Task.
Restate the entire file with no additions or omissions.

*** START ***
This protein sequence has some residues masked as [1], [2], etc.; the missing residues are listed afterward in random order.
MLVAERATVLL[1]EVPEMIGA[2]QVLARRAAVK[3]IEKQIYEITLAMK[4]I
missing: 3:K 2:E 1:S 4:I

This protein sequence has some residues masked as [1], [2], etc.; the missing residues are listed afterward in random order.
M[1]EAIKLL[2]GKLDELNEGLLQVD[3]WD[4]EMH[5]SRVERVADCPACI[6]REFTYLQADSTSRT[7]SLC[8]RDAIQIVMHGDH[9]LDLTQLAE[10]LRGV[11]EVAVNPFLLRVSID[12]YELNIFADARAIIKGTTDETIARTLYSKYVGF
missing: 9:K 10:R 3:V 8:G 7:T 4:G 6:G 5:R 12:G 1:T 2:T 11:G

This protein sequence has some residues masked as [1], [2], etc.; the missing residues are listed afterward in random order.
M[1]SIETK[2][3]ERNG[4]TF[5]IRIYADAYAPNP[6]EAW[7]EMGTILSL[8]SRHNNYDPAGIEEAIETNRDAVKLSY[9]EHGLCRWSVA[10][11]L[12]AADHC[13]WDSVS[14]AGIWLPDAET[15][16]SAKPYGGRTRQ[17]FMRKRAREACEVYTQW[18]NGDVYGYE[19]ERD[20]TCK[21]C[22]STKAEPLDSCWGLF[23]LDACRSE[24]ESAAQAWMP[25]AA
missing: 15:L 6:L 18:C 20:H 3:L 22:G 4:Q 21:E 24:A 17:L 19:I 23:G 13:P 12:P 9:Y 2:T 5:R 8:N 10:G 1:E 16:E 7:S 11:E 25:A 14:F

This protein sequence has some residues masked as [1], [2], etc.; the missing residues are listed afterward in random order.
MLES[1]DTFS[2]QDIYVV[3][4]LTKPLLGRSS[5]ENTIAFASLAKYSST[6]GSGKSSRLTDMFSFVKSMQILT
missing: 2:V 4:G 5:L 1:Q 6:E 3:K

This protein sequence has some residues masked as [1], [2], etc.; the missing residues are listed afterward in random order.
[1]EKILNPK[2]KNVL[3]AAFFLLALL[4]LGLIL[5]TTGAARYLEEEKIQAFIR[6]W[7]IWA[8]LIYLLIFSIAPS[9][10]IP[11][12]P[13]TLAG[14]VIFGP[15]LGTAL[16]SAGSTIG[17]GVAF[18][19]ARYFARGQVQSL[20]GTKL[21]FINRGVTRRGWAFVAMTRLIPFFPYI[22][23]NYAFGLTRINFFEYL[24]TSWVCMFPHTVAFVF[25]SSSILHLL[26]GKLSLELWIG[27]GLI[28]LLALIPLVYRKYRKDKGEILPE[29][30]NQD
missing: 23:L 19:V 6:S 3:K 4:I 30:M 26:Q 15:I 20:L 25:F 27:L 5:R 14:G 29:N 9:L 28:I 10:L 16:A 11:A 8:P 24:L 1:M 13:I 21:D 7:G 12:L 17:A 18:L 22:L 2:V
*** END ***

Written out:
This protein sequence has some residues masked as [1], [2], etc.; the missing residues are listed afterward in random order.
MLVAERATVLL[1]EVPEMIGA[2]QVLARRAAVK[3]IEKQIYEITLAMK[4]I
missing: 3:K 2:E 1:S 4:I

This protein sequence has some residues masked as [1], [2], etc.; the missing residues are listed afterward in random order.
M[1]EAIKLL[2]GKLDELNEGLLQVD[3]WD[4]EMH[5]SRVERVADCPACI[6]REFTYLQADSTSRT[7]SLC[8]RDAIQIVMHGDH[9]LDLTQLAE[10]LRGV[11]EVAVNPFLLRVSID[12]YELNIFADARAIIKGTTDETIARTLYSKYVGF
missing: 9:K 10:R 3:V 8:G 7:T 4:G 6:G 5:R 12:G 1:T 2:T 11:G

This protein sequence has some residues masked as [1], [2], etc.; the missing residues are listed afterward in random order.
M[1]SIETK[2][3]ERNG[4]TF[5]IRIYADAYAPNP[6]EAW[7]EMGTILSL[8]SRHNNYDPAGIEEAIETNRDAVKLSY[9]EHGLCRWSVA[10][11]L[12]AADHC[13]WDSVS[14]AGIWLPDAET[15][16]SAKPYGGRTRQ[17]FMRKRAREACEVYTQW[18]NGDVYGYE[19]ERD[20]TCK[21]C[22]STKAEPLDSCWGLF[23]LDACRSE[24]ESAAQAWMP[25]AA
missing: 15:L 6:L 18:C 20:H 3:L 22:G 4:Q 21:E 24:A 17:L 19:I 23:G 13:P 12:P 9:Y 2:T 5:R 8:N 10:G 1:E 16:E 7:S 11:E 25:A 14:F

This protein sequence has some residues masked as [1], [2], etc.; the missing residues are listed afterward in random order.
MLES[1]DTFS[2]QDIYVV[3][4]LTKPLLGRSS[5]ENTIAFASLAKYSST[6]GSGKSSRLTDMFSFVKSMQILT
missing: 2:V 4:G 5:L 1:Q 6:E 3:K

This protein sequence has some residues masked as [1], [2], etc.; the missing residues are listed afterward in random order.
[1]EKILNPK[2]KNVL[3]AAFFLLALL[4]LGLIL[5]TTGAARYLEEEKIQAFIR[6]W[7]IWA[8]LIYLLIFSIAPS[9][10]IP[11][12]P[13]TLAG[14]VIFGP[15]LGTAL[16]SAGSTIG[17]GVAF[18][19]ARYFARGQVQSL[20]GTKL[21]FINRGVTRRGWAFVAMTRLIPFFPYI[22][23]NYAFGLTRINFFEYL[24]TSWVCMFPHTVAFVF[25]SSSILHLL[26]GKLSLELWIG[27]GLI[28]LLALIPLVYRKYRKDKGEILPE[29][30]NQD
missing: 23:L 19:V 6:S 3:K 4:I 30:M 26:Q 15:I 20:L 25:F 27:L 5:R 14:G 29:N 9:L 28:I 10:L 16:A 11:A 8:P 24:L 1:M 13:I 21:D 7:G 12:L 17:A 18:L 22:L 2:V